The biggest challenge for data scientists is probably something that sounds mundane, but very important for any analyses — cleaning dirty data. When you think of dirty data, you are probably thinking about inaccurate or malformed data. But the truth is, missing data is actually the most common occurrence of dirty data. Imagine trying to do a customer segmentation analysis, but 50% of the data have no address on record. It would be hard or impossible to do your analysis since the analysis would be bias in showing no customers in certain areas.

Explore Missing Data

  • **How much data is missing? **You can run a simple exploratory analysis to look at the frequency of your missing data. If it’s a small percentage, let’s say 5% or less, and the data is missing completely at random, you could consider ignore and delete those cases. But keep in mind that it’s always better to analyze all data if possible, and dropping data can introduce biases. Therefore, it’s always better to check the distribution to see where the missing data are coming from.**Analyze how the data is missing **(MCAR, MAR, MNAR). We will discover different types of missing data in the next section.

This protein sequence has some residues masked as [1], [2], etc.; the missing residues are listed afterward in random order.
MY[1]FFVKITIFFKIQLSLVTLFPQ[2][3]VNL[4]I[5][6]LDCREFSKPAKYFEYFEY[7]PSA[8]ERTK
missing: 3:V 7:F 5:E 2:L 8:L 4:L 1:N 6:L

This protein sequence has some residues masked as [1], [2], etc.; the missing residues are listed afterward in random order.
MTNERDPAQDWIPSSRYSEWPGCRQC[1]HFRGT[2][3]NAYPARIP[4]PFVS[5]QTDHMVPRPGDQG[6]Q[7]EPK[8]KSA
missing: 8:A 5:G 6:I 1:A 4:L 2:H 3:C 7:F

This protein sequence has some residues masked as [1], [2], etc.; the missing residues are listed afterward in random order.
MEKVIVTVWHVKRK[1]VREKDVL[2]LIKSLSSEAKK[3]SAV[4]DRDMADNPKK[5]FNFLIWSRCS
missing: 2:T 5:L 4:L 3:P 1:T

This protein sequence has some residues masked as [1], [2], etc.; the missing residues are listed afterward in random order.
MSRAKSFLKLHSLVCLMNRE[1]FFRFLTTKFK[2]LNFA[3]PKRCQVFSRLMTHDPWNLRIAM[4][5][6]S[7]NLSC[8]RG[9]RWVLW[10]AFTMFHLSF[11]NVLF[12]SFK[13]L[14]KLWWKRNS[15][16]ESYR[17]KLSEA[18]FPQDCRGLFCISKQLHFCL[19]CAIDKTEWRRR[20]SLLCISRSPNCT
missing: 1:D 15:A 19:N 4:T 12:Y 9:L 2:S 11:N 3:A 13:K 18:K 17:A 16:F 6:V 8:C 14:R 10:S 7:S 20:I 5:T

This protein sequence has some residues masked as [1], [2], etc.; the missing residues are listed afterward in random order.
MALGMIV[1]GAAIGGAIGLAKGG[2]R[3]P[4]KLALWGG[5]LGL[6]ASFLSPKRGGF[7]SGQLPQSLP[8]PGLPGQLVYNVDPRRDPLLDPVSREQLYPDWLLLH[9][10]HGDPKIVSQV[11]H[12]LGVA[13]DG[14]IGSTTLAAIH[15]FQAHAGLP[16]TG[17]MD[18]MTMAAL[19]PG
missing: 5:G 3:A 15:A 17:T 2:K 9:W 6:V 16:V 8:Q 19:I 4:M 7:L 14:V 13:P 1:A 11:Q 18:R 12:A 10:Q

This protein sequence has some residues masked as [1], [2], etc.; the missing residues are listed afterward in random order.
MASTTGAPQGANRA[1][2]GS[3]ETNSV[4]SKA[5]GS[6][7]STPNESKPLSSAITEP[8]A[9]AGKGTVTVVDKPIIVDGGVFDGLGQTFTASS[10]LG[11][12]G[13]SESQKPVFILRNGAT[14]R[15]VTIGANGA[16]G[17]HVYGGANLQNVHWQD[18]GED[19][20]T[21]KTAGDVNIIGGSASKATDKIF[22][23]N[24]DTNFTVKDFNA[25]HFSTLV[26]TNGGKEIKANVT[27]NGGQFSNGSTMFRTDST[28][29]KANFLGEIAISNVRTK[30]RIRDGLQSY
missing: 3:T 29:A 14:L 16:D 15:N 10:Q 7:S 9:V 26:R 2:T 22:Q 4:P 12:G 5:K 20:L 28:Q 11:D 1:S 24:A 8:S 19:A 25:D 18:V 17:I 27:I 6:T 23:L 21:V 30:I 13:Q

Types of missing data

There are three kinds of missing data:

  • data missing completely at random (MCAR)data missing at random (MAR)data missing not at random (MNAR)

In this article, I’ll go over the types of missing data with examples, and share how to handle missing data with imputation.

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How to Handle Missing Values in Python
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